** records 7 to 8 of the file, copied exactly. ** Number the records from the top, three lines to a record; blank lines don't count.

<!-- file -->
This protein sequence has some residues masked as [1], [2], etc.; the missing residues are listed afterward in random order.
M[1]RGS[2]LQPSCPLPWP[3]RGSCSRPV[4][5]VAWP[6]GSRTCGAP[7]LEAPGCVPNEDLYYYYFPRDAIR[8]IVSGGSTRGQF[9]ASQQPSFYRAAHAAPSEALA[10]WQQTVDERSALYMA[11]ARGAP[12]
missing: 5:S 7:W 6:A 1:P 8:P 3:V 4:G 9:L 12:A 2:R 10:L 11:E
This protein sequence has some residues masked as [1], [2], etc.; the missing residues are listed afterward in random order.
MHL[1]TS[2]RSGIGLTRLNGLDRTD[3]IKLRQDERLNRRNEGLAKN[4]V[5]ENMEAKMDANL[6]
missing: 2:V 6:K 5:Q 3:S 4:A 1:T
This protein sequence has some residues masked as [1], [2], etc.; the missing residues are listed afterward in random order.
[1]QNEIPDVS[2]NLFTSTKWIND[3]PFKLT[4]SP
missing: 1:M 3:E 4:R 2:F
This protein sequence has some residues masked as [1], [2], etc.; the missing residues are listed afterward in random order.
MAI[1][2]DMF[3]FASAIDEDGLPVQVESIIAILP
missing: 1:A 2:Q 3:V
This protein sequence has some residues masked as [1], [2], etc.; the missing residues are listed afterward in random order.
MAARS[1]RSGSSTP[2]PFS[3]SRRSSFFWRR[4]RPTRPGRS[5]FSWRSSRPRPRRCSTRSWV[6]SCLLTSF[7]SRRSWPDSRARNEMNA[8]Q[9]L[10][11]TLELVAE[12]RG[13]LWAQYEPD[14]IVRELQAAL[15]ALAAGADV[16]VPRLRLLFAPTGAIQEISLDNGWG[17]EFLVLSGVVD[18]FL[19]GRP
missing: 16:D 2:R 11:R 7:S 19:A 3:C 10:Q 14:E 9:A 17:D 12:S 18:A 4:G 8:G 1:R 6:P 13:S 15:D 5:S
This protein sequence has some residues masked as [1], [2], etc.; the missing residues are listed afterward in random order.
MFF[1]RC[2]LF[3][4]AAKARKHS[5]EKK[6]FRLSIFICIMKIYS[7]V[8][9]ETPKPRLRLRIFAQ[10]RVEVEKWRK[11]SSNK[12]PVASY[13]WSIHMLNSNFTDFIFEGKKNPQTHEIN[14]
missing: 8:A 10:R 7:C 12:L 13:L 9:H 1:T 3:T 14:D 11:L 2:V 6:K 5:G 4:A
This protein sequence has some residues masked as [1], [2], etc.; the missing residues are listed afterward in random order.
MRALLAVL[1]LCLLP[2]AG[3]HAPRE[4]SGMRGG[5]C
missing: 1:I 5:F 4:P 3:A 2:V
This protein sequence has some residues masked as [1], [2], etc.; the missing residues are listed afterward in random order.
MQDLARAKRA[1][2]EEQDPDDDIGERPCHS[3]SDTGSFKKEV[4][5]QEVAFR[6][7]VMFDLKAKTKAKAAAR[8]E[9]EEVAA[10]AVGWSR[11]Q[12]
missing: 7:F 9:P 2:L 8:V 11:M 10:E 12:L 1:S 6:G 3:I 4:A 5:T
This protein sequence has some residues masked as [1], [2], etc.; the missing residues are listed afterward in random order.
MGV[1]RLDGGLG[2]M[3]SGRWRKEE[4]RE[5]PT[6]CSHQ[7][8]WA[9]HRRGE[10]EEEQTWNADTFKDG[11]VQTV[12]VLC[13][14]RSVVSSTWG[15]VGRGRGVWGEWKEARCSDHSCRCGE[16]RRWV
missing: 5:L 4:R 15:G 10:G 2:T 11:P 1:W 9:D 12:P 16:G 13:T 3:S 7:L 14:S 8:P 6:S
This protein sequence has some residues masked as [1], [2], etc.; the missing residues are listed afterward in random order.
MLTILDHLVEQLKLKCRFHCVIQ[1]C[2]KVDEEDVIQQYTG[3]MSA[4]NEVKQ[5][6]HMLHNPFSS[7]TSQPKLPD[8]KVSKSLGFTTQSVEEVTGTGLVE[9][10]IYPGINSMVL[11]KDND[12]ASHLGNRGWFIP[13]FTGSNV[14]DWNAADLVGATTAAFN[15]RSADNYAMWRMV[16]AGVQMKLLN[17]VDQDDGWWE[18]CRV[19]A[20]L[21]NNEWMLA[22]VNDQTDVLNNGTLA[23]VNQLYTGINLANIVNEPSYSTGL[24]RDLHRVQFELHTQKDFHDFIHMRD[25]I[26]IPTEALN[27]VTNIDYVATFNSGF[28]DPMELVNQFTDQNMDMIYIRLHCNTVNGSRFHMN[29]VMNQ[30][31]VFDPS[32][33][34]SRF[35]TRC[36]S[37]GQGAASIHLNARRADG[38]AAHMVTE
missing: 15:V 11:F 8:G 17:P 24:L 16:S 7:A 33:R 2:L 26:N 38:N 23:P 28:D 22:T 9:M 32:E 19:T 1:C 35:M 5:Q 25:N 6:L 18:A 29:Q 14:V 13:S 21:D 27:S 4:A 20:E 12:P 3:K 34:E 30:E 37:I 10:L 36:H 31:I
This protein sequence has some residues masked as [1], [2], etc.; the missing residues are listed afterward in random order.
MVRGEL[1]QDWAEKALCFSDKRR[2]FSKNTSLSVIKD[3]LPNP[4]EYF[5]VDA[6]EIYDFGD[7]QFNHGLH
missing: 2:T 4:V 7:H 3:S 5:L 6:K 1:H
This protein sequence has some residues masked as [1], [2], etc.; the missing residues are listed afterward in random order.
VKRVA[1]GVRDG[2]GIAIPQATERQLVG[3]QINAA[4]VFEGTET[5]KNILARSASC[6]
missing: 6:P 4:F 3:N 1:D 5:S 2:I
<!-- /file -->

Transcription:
This protein sequence has some residues masked as [1], [2], etc.; the missing residues are listed afterward in random order.
MRALLAVL[1]LCLLP[2]AG[3]HAPRE[4]SGMRGG[5]C
missing: 1:I 5:F 4:P 3:A 2:V
This protein sequence has some residues masked as [1], [2], etc.; the missing residues are listed afterward in random order.
MQDLARAKRA[1][2]EEQDPDDDIGERPCHS[3]SDTGSFKKEV[4][5]QEVAFR[6][7]VMFDLKAKTKAKAAAR[8]E[9]EEVAA[10]AVGWSR[11]Q[12]
missing: 7:F 9:P 2:L 8:V 11:M 10:E 12:L 1:S 6:G 3:I 4:A 5:T